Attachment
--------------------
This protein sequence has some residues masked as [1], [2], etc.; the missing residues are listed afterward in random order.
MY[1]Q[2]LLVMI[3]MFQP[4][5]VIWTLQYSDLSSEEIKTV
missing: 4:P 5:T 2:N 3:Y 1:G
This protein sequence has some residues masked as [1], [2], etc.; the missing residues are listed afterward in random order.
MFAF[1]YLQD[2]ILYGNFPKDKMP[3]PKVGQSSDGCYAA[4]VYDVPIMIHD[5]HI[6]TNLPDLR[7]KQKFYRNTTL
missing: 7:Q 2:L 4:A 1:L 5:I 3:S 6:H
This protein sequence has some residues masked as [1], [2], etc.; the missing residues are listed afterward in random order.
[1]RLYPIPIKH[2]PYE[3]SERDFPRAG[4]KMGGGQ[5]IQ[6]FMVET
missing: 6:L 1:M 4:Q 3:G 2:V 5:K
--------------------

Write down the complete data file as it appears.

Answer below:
This protein sequence has some residues masked as [1], [2], etc.; the missing residues are listed afterward in random order.
MY[1]Q[2]LLVMI[3]MFQP[4][5]VIWTLQYSDLSSEEIKTV
missing: 4:P 5:T 2:N 3:Y 1:G
This protein sequence has some residues masked as [1], [2], etc.; the missing residues are listed afterward in random order.
MFAF[1]YLQD[2]ILYGNFPKDKMP[3]PKVGQSSDGCYAA[4]VYDVPIMIHD[5]HI[6]TNLPDLR[7]KQKFYRNTTL
missing: 7:Q 2:L 4:A 1:L 5:I 3:S 6:H
This protein sequence has some residues masked as [1], [2], etc.; the missing residues are listed afterward in random order.
[1]RLYPIPIKH[2]PYE[3]SERDFPRAG[4]KMGGGQ[5]IQ[6]FMVET
missing: 6:L 1:M 4:Q 3:G 2:V 5:K